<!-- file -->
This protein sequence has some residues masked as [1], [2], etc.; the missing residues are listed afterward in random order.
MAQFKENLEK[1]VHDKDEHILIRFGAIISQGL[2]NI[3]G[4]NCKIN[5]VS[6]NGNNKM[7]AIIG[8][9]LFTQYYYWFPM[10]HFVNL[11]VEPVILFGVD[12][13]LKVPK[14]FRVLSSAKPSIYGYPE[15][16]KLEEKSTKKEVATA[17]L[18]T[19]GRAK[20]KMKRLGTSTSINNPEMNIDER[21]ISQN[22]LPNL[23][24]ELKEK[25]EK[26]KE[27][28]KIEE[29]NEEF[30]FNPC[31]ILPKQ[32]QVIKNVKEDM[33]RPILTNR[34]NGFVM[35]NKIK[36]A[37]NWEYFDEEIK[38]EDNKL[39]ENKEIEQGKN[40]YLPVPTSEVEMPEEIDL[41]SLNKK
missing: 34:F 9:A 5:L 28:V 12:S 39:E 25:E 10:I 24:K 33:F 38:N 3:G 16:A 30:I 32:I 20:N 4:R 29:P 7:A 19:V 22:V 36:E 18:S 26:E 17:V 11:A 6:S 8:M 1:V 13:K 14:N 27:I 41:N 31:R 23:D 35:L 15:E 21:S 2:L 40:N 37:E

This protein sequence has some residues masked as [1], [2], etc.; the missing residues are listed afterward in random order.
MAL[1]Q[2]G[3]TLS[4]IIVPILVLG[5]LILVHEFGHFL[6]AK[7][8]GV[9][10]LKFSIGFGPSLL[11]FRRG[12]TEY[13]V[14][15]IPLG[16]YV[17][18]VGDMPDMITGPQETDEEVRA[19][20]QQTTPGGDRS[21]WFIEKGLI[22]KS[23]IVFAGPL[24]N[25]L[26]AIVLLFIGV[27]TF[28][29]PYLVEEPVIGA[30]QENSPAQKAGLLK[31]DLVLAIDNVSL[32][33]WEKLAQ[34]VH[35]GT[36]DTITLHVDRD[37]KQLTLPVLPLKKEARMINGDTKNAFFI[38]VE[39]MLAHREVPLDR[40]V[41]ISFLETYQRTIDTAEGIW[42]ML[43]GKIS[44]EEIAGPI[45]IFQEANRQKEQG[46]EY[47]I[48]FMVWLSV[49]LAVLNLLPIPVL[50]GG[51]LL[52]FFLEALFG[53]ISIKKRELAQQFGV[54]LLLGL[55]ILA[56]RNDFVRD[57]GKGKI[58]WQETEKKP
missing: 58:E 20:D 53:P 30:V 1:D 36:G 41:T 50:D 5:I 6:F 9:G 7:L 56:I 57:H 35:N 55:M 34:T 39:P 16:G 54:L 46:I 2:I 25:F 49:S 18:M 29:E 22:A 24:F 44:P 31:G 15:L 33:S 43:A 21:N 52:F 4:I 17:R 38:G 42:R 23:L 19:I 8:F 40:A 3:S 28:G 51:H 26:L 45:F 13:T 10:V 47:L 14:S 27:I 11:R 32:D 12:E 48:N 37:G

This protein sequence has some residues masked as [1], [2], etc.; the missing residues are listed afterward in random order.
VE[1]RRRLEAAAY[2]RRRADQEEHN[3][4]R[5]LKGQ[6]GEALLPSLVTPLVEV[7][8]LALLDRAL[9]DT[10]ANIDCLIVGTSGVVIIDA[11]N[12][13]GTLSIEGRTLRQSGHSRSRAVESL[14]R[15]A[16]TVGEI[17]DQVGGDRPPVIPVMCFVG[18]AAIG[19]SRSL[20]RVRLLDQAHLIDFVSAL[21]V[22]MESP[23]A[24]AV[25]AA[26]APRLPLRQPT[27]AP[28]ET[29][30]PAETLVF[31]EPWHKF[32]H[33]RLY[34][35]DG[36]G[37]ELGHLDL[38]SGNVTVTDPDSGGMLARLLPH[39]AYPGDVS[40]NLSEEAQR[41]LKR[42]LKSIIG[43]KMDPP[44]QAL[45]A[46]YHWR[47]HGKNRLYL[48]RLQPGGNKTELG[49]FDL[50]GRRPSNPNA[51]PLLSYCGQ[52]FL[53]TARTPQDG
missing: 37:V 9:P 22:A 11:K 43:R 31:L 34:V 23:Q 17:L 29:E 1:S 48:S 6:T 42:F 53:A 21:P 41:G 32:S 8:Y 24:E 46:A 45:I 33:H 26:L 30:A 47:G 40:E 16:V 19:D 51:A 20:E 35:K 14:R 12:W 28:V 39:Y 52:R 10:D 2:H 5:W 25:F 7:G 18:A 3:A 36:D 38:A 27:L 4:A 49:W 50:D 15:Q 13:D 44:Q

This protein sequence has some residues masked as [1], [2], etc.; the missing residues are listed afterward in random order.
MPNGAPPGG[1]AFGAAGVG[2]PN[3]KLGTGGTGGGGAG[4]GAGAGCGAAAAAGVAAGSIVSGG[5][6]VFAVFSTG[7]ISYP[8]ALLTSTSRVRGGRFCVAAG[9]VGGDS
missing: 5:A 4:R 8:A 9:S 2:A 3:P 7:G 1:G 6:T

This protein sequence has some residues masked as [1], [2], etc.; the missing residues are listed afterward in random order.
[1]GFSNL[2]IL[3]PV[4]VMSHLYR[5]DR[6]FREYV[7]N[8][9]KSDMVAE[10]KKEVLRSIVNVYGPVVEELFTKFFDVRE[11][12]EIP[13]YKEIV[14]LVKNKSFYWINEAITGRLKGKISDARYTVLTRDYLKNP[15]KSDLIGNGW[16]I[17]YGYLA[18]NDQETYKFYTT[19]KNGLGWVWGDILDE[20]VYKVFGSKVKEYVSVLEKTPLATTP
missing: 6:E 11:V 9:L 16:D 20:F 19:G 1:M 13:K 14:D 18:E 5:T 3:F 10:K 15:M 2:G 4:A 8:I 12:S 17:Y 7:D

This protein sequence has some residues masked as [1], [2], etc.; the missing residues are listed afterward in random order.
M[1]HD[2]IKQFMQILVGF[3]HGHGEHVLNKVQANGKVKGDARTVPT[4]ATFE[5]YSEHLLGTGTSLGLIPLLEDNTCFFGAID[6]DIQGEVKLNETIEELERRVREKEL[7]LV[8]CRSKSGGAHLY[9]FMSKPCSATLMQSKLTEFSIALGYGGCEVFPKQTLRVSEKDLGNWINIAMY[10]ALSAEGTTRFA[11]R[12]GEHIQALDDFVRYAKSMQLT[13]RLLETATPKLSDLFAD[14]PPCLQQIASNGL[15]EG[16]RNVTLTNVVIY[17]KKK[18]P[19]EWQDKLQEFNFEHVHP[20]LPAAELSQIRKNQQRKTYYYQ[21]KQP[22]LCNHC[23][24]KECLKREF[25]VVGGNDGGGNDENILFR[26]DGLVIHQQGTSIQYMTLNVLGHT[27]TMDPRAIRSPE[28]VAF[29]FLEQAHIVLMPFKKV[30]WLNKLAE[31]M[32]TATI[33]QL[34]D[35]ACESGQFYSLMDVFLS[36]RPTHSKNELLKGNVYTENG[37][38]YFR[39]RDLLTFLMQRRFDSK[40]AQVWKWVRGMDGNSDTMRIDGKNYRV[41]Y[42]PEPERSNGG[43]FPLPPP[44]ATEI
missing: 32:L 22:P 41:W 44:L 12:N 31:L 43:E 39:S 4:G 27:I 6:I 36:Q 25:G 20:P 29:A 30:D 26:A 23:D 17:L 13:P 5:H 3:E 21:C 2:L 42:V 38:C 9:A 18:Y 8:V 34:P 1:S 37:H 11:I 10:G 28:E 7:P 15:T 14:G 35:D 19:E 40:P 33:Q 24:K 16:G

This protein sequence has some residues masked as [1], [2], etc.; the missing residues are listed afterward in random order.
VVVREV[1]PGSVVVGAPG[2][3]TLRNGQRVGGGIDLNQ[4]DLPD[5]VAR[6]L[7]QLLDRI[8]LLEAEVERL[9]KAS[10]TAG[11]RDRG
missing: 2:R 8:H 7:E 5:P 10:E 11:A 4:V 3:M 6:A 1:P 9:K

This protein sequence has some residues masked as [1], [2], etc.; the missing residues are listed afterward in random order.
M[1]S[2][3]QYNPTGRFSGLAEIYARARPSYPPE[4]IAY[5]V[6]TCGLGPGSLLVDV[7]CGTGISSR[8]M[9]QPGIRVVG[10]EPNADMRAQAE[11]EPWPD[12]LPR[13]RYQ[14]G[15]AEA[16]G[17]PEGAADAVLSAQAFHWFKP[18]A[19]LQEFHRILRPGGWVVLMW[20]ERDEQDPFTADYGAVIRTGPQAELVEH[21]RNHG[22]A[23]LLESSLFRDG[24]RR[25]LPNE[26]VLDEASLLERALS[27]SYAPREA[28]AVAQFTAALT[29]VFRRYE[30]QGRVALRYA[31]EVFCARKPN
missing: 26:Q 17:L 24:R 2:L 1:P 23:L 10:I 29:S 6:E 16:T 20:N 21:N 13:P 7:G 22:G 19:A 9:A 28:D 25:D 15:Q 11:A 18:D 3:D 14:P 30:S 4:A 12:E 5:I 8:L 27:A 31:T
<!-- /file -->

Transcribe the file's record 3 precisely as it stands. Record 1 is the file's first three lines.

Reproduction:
This protein sequence has some residues masked as [1], [2], etc.; the missing residues are listed afterward in random order.
VE[1]RRRLEAAAY[2]RRRADQEEHN[3][4]R[5]LKGQ[6]GEALLPSLVTPLVEV[7][8]LALLDRAL[9]DT[10]ANIDCLIVGTSGVVIIDA[11]N[12][13]GTLSIEGRTLRQSGHSRSRAVESL[14]R[15]A[16]TVGEI[17]DQVGGDRPPVIPVMCFVG[18]AAIG[19]SRSL[20]RVRLLDQAHLIDFVSAL[21]V[22]MESP[23]A[24]AV[25]AA[26]APRLPLRQPT[27]AP[28]ET[29][30]PAETLVF[31]EPWHKF[32]H[33]RLY[34][35]DG[36]G[37]ELGHLDL[38]SGNVTVTDPDSGGMLARLLPH[39]AYPGDVS[40]NLSEEAQR[41]LKR[42]LKSIIG[43]KMDPP[44]QAL[45]A[46]YHWR[47]HGKNRLYL[48]RLQPGGNKTELG[49]FDL[50]GRRPSNPNA[51]PLLSYCGQ[52]FL[53]TARTPQDG
missing: 37:V 9:P 22:A 11:K 43:R 31:L 34:V 23:Q 17:L 29:E 1:S 48:S 6:T 42:F 53:A 21:P 41:G 32:S 8:Y 24:E 46:A 45:I 33:H 26:L 30:A 47:G 40:E 16:V 19:D 51:A 20:E 35:K 14:R 12:W 28:V 39:Y 52:R 10:D 2:H 5:W 25:F 7:G 18:A 3:A 36:D 38:A 27:L 4:A 49:W 50:D 15:Q 13:D 44:Q